The Threat of “Inclusive Access” Programs

I mentioned earlier that many campuses are including more than just OER in their textbook affordability initiatives, and publishers have been eager to push digital-first textbook agreements dubbed “inclusive access” programs. These programs are similar to textbook rentals we’ve seen more of over the last few years, but they can also come with highly restrictive terms such as requiring students to opt out (as opposed to having them opt in) of buying the course materials and by offering print versions to students only when they have also paid for the digital copy — which can mean that some students actually pay more with “inclusive access” than they would otherwise pay when older version, used copies, and other buying options are present.

Beyond the obvious issues with these programs, they don’t begin to approach the potential of what OER can offer us. One OTN member suggested that inclusive access programs were just small steps towards OER adoption, but my stance is that when you choose to move towards OER you are on an entirely different path than with closed publisher content. If faculty are to put time and energy into something that will benefit their students, I want all of that energy captured and put towards going fully open. Why would we settle for discounted closed textbooks when OER are available and provide perpetual access to localized, customizable learning materials.

OTN as a Community of Practice

Community in the open source world has long been an interest of mine, and it is something that is difficult to create. I am of the mind that community can’t actually be created, but it can be facilitated by locating a common domain and stimulating existing groups of people working on similar issues to share their best practices (see the Wegner-Trayners for more). Librarians made up the majority of attending members at the OTNSI, and though I am not a librarian I do consider them to be “my people”. Librarians often possess a unique combination of personality traits that means they value structure and organization of information but are also socially aware — this is important when connecting with faculty. Introducing OER to faculty can seem like we are throwing caution to the wind, but those who are interested in OER can find excellent advocates in librarians.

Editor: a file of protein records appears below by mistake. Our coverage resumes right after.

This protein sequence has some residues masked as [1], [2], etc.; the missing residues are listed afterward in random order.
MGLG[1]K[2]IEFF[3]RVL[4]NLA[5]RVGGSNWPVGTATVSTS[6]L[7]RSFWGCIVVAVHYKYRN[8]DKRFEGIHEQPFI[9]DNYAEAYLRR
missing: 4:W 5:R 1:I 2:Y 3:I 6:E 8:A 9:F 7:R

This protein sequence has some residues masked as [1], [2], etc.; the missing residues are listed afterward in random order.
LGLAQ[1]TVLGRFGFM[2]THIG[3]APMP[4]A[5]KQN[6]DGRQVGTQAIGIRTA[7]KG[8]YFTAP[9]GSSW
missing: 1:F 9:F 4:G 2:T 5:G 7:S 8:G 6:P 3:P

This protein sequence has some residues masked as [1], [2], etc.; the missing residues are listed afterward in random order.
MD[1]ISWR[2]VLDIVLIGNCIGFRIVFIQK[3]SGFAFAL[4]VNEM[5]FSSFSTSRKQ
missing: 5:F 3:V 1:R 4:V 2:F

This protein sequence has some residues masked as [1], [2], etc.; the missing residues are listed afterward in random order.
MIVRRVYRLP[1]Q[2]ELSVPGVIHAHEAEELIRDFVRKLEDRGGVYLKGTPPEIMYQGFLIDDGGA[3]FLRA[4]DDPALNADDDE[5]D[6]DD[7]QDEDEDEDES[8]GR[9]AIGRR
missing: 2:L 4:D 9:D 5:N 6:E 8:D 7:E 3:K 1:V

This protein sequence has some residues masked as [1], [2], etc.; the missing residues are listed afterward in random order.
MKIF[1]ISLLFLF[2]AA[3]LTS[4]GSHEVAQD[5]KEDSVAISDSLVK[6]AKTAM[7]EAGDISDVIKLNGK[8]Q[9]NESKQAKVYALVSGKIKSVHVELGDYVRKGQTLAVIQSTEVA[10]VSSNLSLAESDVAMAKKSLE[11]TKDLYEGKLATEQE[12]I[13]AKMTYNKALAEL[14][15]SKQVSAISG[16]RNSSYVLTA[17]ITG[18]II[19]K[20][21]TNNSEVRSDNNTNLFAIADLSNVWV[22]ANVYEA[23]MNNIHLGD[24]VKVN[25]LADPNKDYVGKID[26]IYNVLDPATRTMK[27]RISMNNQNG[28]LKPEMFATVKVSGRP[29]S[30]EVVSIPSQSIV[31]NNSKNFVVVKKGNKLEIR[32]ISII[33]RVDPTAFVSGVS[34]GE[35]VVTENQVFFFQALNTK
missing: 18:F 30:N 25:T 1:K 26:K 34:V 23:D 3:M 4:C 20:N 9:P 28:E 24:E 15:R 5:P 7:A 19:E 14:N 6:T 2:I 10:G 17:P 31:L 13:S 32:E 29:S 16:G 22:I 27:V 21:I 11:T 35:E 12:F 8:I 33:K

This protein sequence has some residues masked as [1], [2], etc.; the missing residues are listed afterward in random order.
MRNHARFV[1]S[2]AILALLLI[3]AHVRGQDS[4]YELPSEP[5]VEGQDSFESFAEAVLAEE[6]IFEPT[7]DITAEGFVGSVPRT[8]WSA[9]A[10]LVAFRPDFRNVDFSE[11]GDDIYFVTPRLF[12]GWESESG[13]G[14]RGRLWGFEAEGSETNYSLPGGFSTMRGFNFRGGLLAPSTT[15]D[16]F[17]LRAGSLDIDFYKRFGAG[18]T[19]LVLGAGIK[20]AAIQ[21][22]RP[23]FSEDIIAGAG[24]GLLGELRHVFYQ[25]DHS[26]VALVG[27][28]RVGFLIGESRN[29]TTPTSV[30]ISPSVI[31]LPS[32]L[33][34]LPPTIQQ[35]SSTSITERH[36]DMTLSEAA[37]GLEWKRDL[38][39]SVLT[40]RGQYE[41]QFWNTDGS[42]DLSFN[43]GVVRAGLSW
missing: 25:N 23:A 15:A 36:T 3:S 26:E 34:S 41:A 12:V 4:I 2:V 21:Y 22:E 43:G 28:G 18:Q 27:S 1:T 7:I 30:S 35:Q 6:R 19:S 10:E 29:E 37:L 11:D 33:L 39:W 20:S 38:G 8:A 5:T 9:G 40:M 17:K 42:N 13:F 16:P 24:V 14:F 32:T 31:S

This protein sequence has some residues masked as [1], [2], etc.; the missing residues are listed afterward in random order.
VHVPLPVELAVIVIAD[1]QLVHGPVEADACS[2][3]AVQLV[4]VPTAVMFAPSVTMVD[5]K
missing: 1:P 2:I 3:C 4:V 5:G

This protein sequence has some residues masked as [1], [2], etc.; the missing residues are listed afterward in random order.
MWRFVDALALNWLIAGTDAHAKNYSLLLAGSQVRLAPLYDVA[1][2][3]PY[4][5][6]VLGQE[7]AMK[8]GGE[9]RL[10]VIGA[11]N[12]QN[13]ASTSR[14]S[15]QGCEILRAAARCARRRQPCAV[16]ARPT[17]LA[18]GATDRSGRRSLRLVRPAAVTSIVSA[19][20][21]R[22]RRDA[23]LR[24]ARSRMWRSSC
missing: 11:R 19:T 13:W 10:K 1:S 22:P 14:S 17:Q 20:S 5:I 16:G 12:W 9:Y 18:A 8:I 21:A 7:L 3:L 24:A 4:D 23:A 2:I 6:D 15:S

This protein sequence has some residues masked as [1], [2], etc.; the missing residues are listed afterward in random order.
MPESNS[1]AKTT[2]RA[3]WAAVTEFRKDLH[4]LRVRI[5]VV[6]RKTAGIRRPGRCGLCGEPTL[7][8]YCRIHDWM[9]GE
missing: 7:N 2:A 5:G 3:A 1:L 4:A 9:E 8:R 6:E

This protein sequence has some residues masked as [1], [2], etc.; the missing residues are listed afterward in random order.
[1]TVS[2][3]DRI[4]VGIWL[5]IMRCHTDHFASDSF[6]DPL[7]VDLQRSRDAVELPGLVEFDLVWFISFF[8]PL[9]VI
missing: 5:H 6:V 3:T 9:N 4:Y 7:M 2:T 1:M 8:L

This OTNSI was less focused on technology than I had hoped, but there were a handful of instructional designers and educational technologists in the room who are working with OER. We discussed the course refresh process as a prime opportunity to introduce OER to faculty, especially for the high-enrollment courses and those with instructors who delight in the possibility of customizing their course. Pressbooks was the only open source OER-publishing tool mentioned, but some institutions are using closed source tools that are either under threat of being bought up by larger companies or already have been — and their future is arguably less certain than the open source tools that power UH’s OER initiative.

Not to stray too far from the idea of community, the OTNSI allowed me to expand my network of OER advocates who are not only working on the same issues, but are willing to share their successes and struggles to help carry the group ahead.

Thanks for putting it together, OTN!

Posted by Billy Meinke in Conference, Open Textbooks